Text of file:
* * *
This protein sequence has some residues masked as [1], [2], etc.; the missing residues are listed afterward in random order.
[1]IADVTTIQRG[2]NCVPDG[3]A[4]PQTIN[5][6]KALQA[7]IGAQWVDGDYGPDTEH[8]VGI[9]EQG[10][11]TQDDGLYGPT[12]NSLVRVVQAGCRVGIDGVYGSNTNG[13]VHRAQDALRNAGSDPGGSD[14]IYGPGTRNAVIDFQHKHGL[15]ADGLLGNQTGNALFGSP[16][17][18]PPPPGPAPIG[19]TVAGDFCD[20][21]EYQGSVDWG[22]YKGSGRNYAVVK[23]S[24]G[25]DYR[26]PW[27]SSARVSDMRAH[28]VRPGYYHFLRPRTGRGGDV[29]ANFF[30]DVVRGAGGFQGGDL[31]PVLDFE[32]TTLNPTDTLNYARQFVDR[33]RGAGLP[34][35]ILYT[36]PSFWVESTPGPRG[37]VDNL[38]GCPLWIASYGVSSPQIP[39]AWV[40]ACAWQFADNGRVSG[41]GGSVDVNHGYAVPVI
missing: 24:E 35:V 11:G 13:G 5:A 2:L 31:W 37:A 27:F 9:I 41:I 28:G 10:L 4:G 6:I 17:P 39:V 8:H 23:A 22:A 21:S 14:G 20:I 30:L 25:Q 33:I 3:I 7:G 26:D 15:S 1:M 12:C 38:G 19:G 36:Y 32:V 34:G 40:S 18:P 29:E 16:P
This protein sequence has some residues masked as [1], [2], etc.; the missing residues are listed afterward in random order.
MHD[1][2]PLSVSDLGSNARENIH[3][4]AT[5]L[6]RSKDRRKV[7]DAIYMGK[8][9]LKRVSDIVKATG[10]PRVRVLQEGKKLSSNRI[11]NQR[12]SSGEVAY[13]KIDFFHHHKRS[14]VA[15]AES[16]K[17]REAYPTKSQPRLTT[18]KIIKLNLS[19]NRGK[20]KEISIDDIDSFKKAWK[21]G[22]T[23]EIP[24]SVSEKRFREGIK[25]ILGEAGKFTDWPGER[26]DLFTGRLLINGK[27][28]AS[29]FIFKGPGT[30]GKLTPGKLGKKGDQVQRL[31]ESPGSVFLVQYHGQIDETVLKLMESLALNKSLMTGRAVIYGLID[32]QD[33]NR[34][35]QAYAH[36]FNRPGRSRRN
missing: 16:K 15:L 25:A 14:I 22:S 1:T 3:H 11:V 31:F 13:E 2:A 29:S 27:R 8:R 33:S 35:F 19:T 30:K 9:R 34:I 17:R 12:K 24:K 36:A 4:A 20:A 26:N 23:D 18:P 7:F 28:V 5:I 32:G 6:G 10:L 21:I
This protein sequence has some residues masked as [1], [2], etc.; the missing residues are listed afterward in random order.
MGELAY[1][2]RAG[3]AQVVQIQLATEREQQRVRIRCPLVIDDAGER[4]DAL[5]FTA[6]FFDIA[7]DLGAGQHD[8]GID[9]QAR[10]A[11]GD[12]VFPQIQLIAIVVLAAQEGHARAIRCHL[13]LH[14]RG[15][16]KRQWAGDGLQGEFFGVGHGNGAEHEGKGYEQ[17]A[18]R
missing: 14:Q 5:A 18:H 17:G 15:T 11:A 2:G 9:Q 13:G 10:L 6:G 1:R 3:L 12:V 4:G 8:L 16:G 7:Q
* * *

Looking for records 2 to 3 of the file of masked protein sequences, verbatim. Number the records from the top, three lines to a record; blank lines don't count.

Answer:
This protein sequence has some residues masked as [1], [2], etc.; the missing residues are listed afterward in random order.
MHD[1][2]PLSVSDLGSNARENIH[3][4]AT[5]L[6]RSKDRRKV[7]DAIYMGK[8][9]LKRVSDIVKATG[10]PRVRVLQEGKKLSSNRI[11]NQR[12]SSGEVAY[13]KIDFFHHHKRS[14]VA[15]AES[16]K[17]REAYPTKSQPRLTT[18]KIIKLNLS[19]NRGK[20]KEISIDDIDSFKKAWK[21]G[22]T[23]EIP[24]SVSEKRFREGIK[25]ILGEAGKFTDWPGER[26]DLFTGRLLINGK[27][28]AS[29]FIFKGPGT[30]GKLTPGKLGKKGDQVQRL[31]ESPGSVFLVQYHGQIDETVLKLMESLALNKSLMTGRAVIYGLID[32]QD[33]NR[34][35]QAYAH[36]FNRPGRSRRN
missing: 16:K 15:L 25:A 14:I 22:S 1:T 3:H 11:V 31:F 13:E 2:A 29:S 27:R 8:R 33:S 35:F 19:T 30:K 9:R 34:I 17:R 12:K 24:K 36:A 4:A 20:A 26:N 23:D 18:P 7:F 28:V 5:I 32:G 6:G 10:L 21:I
This protein sequence has some residues masked as [1], [2], etc.; the missing residues are listed afterward in random order.
MGELAY[1][2]RAG[3]AQVVQIQLATEREQQRVRIRCPLVIDDAGER[4]DAL[5]FTA[6]FFDIA[7]DLGAGQHD[8]GID[9]QAR[10]A[11]GD[12]VFPQIQLIAIVVLAAQEGHARAIRCHL[13]LH[14]RG[15][16]KRQWAGDGLQGEFFGVGHGNGAEHEGKGYEQ[17]A[18]R
missing: 14:Q 5:A 18:H 17:G 15:T 11:A 2:G 9:Q 13:G 10:L 6:G 1:R 3:L 12:V 4:G 8:L 16:G 7:Q